More example sentences
  • With the sprinkler systems disabled, the fires raged uncontrollably, weakening the steel and leading to the collapse of the buildings.
  • As the blaze raged on fire chiefs decided it was too dangerous to tackle directly.
  • The bush fires are raging all round Sydney, the farmlands are parched but here is the rain and temperatures plunge to their lowest since 1924.
1.3(Of an emotion) have or reach a high degree of intensity: she couldn’t hide the fear that raged within her
More example sentences
  • The President's face remained composed, masking the turmoil and terror raging within, as his cerebrum went into gridlock.
  • A feeling raged suddenly within me and my fists automatically clenched.
  • He stood there, unsure of the emotions raging inside his head.

Origin

Middle English (also in the sense 'madness'): from Old French rage (noun), rager (verb), from a variant of Latin rabies (see rabies).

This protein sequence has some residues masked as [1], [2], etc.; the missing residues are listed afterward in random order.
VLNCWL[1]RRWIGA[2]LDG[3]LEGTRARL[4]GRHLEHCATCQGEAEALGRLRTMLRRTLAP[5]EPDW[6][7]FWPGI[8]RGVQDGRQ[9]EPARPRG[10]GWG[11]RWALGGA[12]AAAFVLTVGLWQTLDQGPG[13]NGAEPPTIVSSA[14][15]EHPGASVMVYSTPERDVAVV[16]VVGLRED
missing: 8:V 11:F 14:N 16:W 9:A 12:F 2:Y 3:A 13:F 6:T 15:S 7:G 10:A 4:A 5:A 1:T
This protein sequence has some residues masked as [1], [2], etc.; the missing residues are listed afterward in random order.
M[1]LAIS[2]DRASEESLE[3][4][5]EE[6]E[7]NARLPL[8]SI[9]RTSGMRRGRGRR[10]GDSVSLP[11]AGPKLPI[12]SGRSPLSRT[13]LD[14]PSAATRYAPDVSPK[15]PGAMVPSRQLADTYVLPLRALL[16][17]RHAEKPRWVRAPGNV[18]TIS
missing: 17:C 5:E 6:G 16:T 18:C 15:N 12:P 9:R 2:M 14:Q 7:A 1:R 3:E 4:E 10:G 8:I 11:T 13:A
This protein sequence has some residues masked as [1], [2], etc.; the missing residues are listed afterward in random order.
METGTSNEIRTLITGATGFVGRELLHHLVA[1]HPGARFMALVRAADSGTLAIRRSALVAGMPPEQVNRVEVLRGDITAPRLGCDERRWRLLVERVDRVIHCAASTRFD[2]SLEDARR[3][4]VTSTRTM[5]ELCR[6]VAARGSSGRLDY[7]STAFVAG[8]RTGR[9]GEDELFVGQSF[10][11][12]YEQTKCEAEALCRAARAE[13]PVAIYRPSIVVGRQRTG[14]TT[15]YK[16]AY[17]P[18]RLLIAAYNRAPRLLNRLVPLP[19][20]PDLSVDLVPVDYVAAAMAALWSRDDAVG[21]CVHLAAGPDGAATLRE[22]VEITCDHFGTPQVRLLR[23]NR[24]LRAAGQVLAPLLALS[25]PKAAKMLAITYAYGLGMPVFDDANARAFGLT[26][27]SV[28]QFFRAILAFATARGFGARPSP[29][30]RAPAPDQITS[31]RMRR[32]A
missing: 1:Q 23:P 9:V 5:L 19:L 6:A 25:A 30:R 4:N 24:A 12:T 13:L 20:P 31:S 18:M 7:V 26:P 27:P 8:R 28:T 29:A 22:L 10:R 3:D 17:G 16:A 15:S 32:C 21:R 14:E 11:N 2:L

More
  • In medieval times rage could also mean ‘madness’. It goes back ultimately to Latin rabere ‘to rave’, which is also the source of rabies, and early 17th-century rabid of which the early sense was ‘furious, madly violent’ (Dickens Dombey and Son: ‘He was made so rabid by the gout’). The sense ‘affected with rabies’ arose in the early 19th century. Since the late 18th century something that is the subject of a widespread temporary enthusiasm or fashion has been described as the rage or all the rage to mean ‘very popular or fashionable’. In 1811 the poet Lord Byron wrote that he was to hear his fellow poet Samuel Taylor Coleridge, ‘who is a kind of rage at present’. Bad drivers have always caused annoyance, but with increasing traffic and pace of life some people are now provoked into road rage. The phrase is first recorded in 1988, since when many other kinds of rage have been reported, among them air rage, trolley rage in a supermarket, and even golf rage. Enrage dates from the late 15th century.